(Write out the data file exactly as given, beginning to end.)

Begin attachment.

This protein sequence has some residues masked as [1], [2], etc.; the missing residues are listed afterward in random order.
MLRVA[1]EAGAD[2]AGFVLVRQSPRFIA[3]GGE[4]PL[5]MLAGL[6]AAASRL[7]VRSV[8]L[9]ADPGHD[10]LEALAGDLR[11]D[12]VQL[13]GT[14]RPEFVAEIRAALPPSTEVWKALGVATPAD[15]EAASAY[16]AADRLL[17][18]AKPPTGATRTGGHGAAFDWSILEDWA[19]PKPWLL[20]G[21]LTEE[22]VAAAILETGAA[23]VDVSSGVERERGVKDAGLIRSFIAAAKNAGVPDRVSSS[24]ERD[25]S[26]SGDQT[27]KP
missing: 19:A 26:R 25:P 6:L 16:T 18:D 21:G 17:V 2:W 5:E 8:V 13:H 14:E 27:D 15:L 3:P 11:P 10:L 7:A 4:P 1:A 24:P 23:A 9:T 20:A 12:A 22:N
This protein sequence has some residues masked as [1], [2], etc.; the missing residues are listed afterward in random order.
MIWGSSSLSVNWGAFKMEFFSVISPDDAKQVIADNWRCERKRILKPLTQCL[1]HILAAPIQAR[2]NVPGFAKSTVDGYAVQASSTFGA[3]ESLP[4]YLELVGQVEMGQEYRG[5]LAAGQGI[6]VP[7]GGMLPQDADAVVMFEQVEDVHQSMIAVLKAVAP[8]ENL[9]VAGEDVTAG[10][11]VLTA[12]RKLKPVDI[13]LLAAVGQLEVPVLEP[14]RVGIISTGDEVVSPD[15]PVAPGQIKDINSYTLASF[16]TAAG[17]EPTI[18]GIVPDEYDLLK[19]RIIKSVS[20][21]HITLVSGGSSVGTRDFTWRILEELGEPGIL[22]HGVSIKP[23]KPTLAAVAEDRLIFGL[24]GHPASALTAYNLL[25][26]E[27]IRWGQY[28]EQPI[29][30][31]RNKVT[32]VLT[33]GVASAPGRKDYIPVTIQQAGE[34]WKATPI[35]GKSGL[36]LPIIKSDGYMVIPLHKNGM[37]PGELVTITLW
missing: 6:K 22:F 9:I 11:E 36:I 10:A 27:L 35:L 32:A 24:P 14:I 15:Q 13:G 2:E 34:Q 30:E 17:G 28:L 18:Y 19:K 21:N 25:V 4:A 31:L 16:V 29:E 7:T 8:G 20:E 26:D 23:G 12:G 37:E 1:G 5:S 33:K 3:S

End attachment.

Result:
This protein sequence has some residues masked as [1], [2], etc.; the missing residues are listed afterward in random order.
MLRVA[1]EAGAD[2]AGFVLVRQSPRFIA[3]GGE[4]PL[5]MLAGL[6]AAASRL[7]VRSV[8]L[9]ADPGHD[10]LEALAGDLR[11]D[12]VQL[13]GT[14]RPEFVAEIRAALPPSTEVWKALGVATPAD[15]EAASAY[16]AADRLL[17][18]AKPPTGATRTGGHGAAFDWSILEDWA[19]PKPWLL[20]G[21]LTEE[22]VAAAILETGAA[23]VDVSSGVERERGVKDAGLIRSFIAAAKNAGVPDRVSSS[24]ERD[25]S[26]SGDQT[27]KP
missing: 19:A 26:R 25:P 6:L 16:T 18:D 21:G 17:V 2:W 5:E 8:V 13:H 14:E 27:D 15:L 3:P 11:P 10:L 7:A 4:P 1:A 24:P 23:A 9:T 20:A 12:A 22:N
This protein sequence has some residues masked as [1], [2], etc.; the missing residues are listed afterward in random order.
MIWGSSSLSVNWGAFKMEFFSVISPDDAKQVIADNWRCERKRILKPLTQCL[1]HILAAPIQAR[2]NVPGFAKSTVDGYAVQASSTFGA[3]ESLP[4]YLELVGQVEMGQEYRG[5]LAAGQGI[6]VP[7]GGMLPQDADAVVMFEQVEDVHQSMIAVLKAVAP[8]ENL[9]VAGEDVTAG[10][11]VLTA[12]RKLKPVDI[13]LLAAVGQLEVPVLEP[14]RVGIISTGDEVVSPD[15]PVAPGQIKDINSYTLASF[16]TAAG[17]EPTI[18]GIVPDEYDLLK[19]RIIKSVS[20][21]HITLVSGGSSVGTRDFTWRILEELGEPGIL[22]HGVSIKP[23]KPTLAAVAEDRLIFGL[24]GHPASALTAYNLL[25][26]E[27]IRWGQY[28]EQPI[29][30][31]RNKVT[32]VLT[33]GVASAPGRKDYIPVTIQQAGE[34]WKATPI[35]GKSGL[36]LPIIKSDGYMVIPLHKNGM[37]PGELVTITLW
missing: 6:K 22:F 9:I 11:E 36:I 10:A 27:L 35:L 32:A 24:P 14:I 15:Q 13:G 2:E 34:Q 30:E 17:G 28:L 18:Y 19:K 21:N 25:V 4:A 31:L 16:V 29:E 7:T 8:G 20:E 26:D 23:G 12:G 37:E 1:G 5:S 33:K 3:S